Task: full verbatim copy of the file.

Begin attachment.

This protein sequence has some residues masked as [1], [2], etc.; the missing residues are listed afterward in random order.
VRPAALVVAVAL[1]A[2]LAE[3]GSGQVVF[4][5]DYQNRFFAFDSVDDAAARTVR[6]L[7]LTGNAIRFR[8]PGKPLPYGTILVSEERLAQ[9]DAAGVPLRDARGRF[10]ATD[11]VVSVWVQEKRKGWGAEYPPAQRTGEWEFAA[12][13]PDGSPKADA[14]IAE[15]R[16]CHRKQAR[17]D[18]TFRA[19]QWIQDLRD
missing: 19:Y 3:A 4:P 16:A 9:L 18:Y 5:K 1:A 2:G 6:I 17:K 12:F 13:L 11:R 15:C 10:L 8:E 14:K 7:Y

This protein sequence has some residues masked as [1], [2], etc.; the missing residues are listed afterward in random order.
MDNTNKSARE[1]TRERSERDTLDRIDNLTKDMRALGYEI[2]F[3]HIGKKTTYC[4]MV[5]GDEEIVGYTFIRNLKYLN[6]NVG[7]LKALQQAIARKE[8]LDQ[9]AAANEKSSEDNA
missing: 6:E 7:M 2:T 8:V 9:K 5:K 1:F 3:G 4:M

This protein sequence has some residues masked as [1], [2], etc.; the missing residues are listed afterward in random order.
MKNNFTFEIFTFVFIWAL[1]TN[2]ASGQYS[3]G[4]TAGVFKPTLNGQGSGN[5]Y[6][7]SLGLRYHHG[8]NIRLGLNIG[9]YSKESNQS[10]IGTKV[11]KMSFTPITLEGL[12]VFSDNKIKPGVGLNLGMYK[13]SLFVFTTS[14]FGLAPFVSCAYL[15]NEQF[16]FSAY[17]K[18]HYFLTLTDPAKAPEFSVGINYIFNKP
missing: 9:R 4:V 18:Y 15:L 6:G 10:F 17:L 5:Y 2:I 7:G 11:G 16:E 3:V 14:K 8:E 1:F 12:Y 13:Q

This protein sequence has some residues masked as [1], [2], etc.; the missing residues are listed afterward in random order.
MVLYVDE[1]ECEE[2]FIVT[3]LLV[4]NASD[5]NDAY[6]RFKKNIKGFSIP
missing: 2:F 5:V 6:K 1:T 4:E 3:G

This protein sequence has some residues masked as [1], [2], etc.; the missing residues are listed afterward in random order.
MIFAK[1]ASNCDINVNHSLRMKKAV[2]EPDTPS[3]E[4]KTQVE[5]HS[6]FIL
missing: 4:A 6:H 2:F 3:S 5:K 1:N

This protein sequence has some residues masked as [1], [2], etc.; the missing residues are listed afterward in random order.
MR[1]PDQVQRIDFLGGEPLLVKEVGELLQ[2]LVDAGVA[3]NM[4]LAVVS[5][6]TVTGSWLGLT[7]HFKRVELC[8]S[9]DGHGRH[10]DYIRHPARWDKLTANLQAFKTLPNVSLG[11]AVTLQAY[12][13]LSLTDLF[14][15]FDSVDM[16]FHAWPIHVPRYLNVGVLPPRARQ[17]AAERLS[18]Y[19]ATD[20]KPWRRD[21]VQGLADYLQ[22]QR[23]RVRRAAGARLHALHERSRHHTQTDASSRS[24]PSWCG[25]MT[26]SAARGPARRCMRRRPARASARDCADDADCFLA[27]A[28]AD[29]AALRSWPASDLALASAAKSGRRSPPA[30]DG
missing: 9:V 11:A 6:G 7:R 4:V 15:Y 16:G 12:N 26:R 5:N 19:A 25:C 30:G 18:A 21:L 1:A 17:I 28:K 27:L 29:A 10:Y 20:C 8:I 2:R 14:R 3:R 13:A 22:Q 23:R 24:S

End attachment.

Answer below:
This protein sequence has some residues masked as [1], [2], etc.; the missing residues are listed afterward in random order.
VRPAALVVAVAL[1]A[2]LAE[3]GSGQVVF[4][5]DYQNRFFAFDSVDDAAARTVR[6]L[7]LTGNAIRFR[8]PGKPLPYGTILVSEERLAQ[9]DAAGVPLRDARGRF[10]ATD[11]VVSVWVQEKRKGWGAEYPPAQRTGEWEFAA[12][13]PDGSPKADA[14]IAE[15]R[16]CHRKQAR[17]D[18]TFRA[19]QWIQDLRD
missing: 19:Y 3:A 4:P 16:A 9:L 18:Y 5:K 1:A 2:G 6:I 17:K 12:F 13:L 11:R 15:C 10:L 8:E 14:K 7:Y

This protein sequence has some residues masked as [1], [2], etc.; the missing residues are listed afterward in random order.
MDNTNKSARE[1]TRERSERDTLDRIDNLTKDMRALGYEI[2]F[3]HIGKKTTYC[4]MV[5]GDEEIVGYTFIRNLKYLN[6]NVG[7]LKALQQAIARKE[8]LDQ[9]AAANEKSSEDNA
missing: 6:E 7:M 2:T 8:V 9:K 5:K 1:F 3:G 4:M

This protein sequence has some residues masked as [1], [2], etc.; the missing residues are listed afterward in random order.
MKNNFTFEIFTFVFIWAL[1]TN[2]ASGQYS[3]G[4]TAGVFKPTLNGQGSGN[5]Y[6][7]SLGLRYHHG[8]NIRLGLNIG[9]YSKESNQS[10]IGTKV[11]KMSFTPITLEGL[12]VFSDNKIKPGVGLNLGMYK[13]SLFVFTTS[14]FGLAPFVSCAYL[15]NEQF[16]FSAY[17]K[18]HYFLTLTDPAKAPEFSVGINYIFNKP
missing: 9:R 4:V 18:Y 15:L 6:G 10:F 17:L 5:Y 2:I 7:G 11:G 16:E 3:V 14:K 8:E 1:F 12:Y 13:Q

This protein sequence has some residues masked as [1], [2], etc.; the missing residues are listed afterward in random order.
MVLYVDE[1]ECEE[2]FIVT[3]LLV[4]NASD[5]NDAY[6]RFKKNIKGFSIP
missing: 2:F 5:V 6:K 1:T 4:E 3:G

This protein sequence has some residues masked as [1], [2], etc.; the missing residues are listed afterward in random order.
MIFAK[1]ASNCDINVNHSLRMKKAV[2]EPDTPS[3]E[4]KTQVE[5]HS[6]FIL
missing: 4:A 6:H 2:F 3:S 5:K 1:N

This protein sequence has some residues masked as [1], [2], etc.; the missing residues are listed afterward in random order.
MR[1]PDQVQRIDFLGGEPLLVKEVGELLQ[2]LVDAGVA[3]NM[4]LAVVS[5][6]TVTGSWLGLT[7]HFKRVELC[8]S[9]DGHGRH[10]DYIRHPARWDKLTANLQAFKTLPNVSLG[11]AVTLQAY[12][13]LSLTDLF[14][15]FDSVDM[16]FHAWPIHVPRYLNVGVLPPRARQ[17]AAERLS[18]Y[19]ATD[20]KPWRRD[21]VQGLADYLQ[22]QR[23]RVRRAAGARLHALHERSRHHTQTDASSRS[24]PSWCG[25]MT[26]SAARGPARRCMRRRPARASARDCADDADCFLA[27]A[28]AD[29]AALRSWPASDLALASAAKSGRRSPPA[30]DG
missing: 9:V 11:A 6:G 7:R 4:V 15:Y 16:G 12:N 26:R 5:N 19:A 25:C 30:G 18:A 21:L 1:A 17:I 28:K 27:L 29:A 10:Y 20:C 8:I 2:R 14:R 3:R 13:A 22:Q 23:R 24:S